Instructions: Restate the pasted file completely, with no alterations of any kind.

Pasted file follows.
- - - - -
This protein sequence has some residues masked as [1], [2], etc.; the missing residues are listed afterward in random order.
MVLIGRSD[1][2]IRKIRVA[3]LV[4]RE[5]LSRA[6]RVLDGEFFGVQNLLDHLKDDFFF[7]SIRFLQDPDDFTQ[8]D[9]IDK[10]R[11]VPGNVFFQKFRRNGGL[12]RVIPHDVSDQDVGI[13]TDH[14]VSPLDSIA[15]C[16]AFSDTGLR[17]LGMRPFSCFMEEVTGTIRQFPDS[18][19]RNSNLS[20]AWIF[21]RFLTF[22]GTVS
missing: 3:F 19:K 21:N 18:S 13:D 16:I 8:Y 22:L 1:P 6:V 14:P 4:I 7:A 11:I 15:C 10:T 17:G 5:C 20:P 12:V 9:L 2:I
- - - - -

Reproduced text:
This protein sequence has some residues masked as [1], [2], etc.; the missing residues are listed afterward in random order.
MVLIGRSD[1][2]IRKIRVA[3]LV[4]RE[5]LSRA[6]RVLDGEFFGVQNLLDHLKDDFFF[7]SIRFLQDPDDFTQ[8]D[9]IDK[10]R[11]VPGNVFFQKFRRNGGL[12]RVIPHDVSDQDVGI[13]TDH[14]VSPLDSIA[15]C[16]AFSDTGLR[17]LGMRPFSCFMEEVTGTIRQFPDS[18][19]RNSNLS[20]AWIF[21]RFLTF[22]GTVS
missing: 3:F 19:K 21:N 18:S 13:D 16:I 8:Y 22:L 1:P 6:V 14:P 4:I 7:A 11:I 15:C 10:T 17:G 5:C 20:P 12:V 9:L 2:I